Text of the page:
Saturday, December 02, 2006

What is it with Russian violinists...

...that they all play with their mouths open? Two virtuosi in Vilnius in two nights, Dmitry Sitkovetsky, and Dmitry Kogan, both had their mouths hanging wide open, as does Gidon Kremer (who blames this on adenoids in childhood). Is it a comment on Russian health care or is it a way of relaxing the jaw?

Yesterday Sitkovetsky played Mozart's 4th violin concerto with the Lithuanian State Symphony Orchestra. This orchestra is not one that you would normally expect to play Mozart, whose music is a) known by everyone and b) very transparent so every member of the audience hears and identifies every wrong note. I would even less turn my back to the orchestra accompanying me in Mozart, normally. However, the orchestra has two major assets: the leader of the orchestra, Zbigniev Levickas, really leads, not just the violin section but the orchestra if necessary (he is one of two 'real' orchestra leaders in Vilnius), and the oboist, Robertas Beinaris, the best oboist in Vilnius, also plays much Mozart and baroque music in a micro-chamber orchestra, Musica Humana, and therefore has huge experience in this style of music. The start of the Mozart was a bit of a guddle in the first fiddles, but they settled down once Sitkovetsky launched forth, though there was always an element of fear in the more delicate passages. Sitkovetsky is a very smart looking guy with a violin which looks like it was bought yesterday. He used a very light bow throughout the Mozart, almost a flying legato, apart from one place in the slow movement where the bow was very hard and flat on the string indeed. It turned into a very stylish performance, totally relaxed, everything in its place, and just so. Very nice. In the second half he conducted Shostakovich's 8th symphony which we were told had 5 movements, but I counted only three. It had a couple of very exposed places for the violas which they carried off with aplomb. My favourite percussionist, Pavelas Giunteris, gave it laldy on the timpany when he picked up the theme of one movement, previously played on much more complex instruments. Sitkovetsky managed to keep the rather huge band, including bass clarinet and bass bassoon, in tight order.

Tonight's offering was over in the Filharmonija with Dmitri Kogan, a scion of a violin-playing family (father is Pavel, I think) with the National Symphony Orchestra conducted by the young Lithuanian hopeful Modestas Pitrenas. All these Russian Kogans and Kagans, playing different string instruments, are very confusing. Kogan/Kagan is the Russian version of the name 'Cohen', I think, since in Russian 'h' is translated to 'g', as my son 'Gamilton' can report from his school orchestra tour. The added factor is that in Russia (as well as Lithuania, and perhaps other post-Soviet countries) there exist musical dynasties whereby father, son, grandson, nephew and niece all go through the musical education system - perhaps because they know nothing else? Why does this not happen in Western Europe?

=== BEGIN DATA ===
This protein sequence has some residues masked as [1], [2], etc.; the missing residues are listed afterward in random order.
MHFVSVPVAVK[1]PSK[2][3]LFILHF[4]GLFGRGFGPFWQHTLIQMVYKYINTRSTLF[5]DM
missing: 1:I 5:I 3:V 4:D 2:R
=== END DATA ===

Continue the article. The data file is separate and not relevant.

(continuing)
Anyway, Dmitry Kogan, aged about 28, is the latest offspring - and he gave a blistering performance of the Mendelssohn concerto. Whereas Sitkovetsky was light and elegant, Kogan played it dirty! He very fiercely peers down his fingerboard (which badly needs planing) all the time whilst playing. In the first movement it seemed he was at war with his fiddle, glaring at it, trying to squeeze the ultimate out of it, - and the fiddle answered back with a beautiful sound! This movement seemed a wee bitty slow. In the second movement he seemed to be making love to the violin, and in the third movement, which he opened with a lovely little throw-away chord, he just looked at it amazed that it was producing all these notes so quickly. It was definitely a different, funky and funny performance and the audience loved him for it.

The other pieces in the programme were Stravinsky's Petrushka suite (I had thought Pulcinella, so was a bit surprised by the blast of sound coming at me), and the waltzes from the Rosenkavalier. Petrushka was produced about two years before the Rite of Spring and one can see the development of it. It was the first time I had heard it, I think, so I find it hard to comment. Someone thought it should have been lighter. Playing 'piano' certainly did not seem to be a requirement of either of the two orchestral pieces.